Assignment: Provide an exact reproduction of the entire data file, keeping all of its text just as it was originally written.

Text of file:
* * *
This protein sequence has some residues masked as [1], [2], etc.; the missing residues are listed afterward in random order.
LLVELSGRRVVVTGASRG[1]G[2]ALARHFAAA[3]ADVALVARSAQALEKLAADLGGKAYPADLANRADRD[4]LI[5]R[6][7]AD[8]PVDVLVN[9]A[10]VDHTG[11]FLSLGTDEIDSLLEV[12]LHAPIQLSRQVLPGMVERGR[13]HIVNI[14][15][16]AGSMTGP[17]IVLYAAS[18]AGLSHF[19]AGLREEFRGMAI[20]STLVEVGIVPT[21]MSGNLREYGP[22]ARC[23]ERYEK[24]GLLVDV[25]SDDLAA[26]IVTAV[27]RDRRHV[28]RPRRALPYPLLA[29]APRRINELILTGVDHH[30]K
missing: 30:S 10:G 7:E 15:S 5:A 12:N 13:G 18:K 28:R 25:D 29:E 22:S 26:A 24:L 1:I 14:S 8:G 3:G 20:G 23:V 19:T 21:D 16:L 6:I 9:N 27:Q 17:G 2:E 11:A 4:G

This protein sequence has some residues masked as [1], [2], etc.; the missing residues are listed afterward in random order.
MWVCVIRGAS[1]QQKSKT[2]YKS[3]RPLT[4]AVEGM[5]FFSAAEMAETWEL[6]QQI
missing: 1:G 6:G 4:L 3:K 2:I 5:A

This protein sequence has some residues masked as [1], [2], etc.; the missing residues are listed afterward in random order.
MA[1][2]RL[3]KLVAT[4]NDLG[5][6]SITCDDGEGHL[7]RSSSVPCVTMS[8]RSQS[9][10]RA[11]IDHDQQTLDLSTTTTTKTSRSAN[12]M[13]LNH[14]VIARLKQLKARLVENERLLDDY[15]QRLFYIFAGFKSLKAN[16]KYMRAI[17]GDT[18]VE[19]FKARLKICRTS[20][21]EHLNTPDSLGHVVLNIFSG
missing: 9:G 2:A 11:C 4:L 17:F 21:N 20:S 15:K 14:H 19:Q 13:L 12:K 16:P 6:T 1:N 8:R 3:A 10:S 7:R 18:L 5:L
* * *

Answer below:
This protein sequence has some residues masked as [1], [2], etc.; the missing residues are listed afterward in random order.
LLVELSGRRVVVTGASRG[1]G[2]ALARHFAAA[3]ADVALVARSAQALEKLAADLGGKAYPADLANRADRD[4]LI[5]R[6][7]AD[8]PVDVLVN[9]A[10]VDHTG[11]FLSLGTDEIDSLLEV[12]LHAPIQLSRQVLPGMVERGR[13]HIVNI[14][15][16]AGSMTGP[17]IVLYAAS[18]AGLSHF[19]AGLREEFRGMAI[20]STLVEVGIVPT[21]MSGNLREYGP[22]ARC[23]ERYEK[24]GLLVDV[25]SDDLAA[26]IVTAV[27]RDRRHV[28]RPRRALPYPLLA[29]APRRINELILTGVDHH[30]K
missing: 30:S 10:G 7:E 15:S 5:A 12:N 13:G 18:K 28:R 25:D 29:E 22:S 26:A 24:L 1:I 14:S 8:G 3:G 20:G 23:V 19:T 21:D 16:L 6:I 9:N 27:Q 17:G 2:E 11:A 4:G

This protein sequence has some residues masked as [1], [2], etc.; the missing residues are listed afterward in random order.
MWVCVIRGAS[1]QQKSKT[2]YKS[3]RPLT[4]AVEGM[5]FFSAAEMAETWEL[6]QQI
missing: 1:G 6:G 4:L 3:K 2:I 5:A

This protein sequence has some residues masked as [1], [2], etc.; the missing residues are listed afterward in random order.
MA[1][2]RL[3]KLVAT[4]NDLG[5][6]SITCDDGEGHL[7]RSSSVPCVTMS[8]RSQS[9][10]RA[11]IDHDQQTLDLSTTTTTKTSRSAN[12]M[13]LNH[14]VIARLKQLKARLVENERLLDDY[15]QRLFYIFAGFKSLKAN[16]KYMRAI[17]GDT[18]VE[19]FKARLKICRTS[20][21]EHLNTPDSLGHVVLNIFSG
missing: 9:G 2:A 11:C 4:L 17:F 21:N 20:S 15:K 14:H 19:Q 13:L 12:K 16:P 6:T 1:N 8:R 3:A 10:S 7:R 18:L 5:L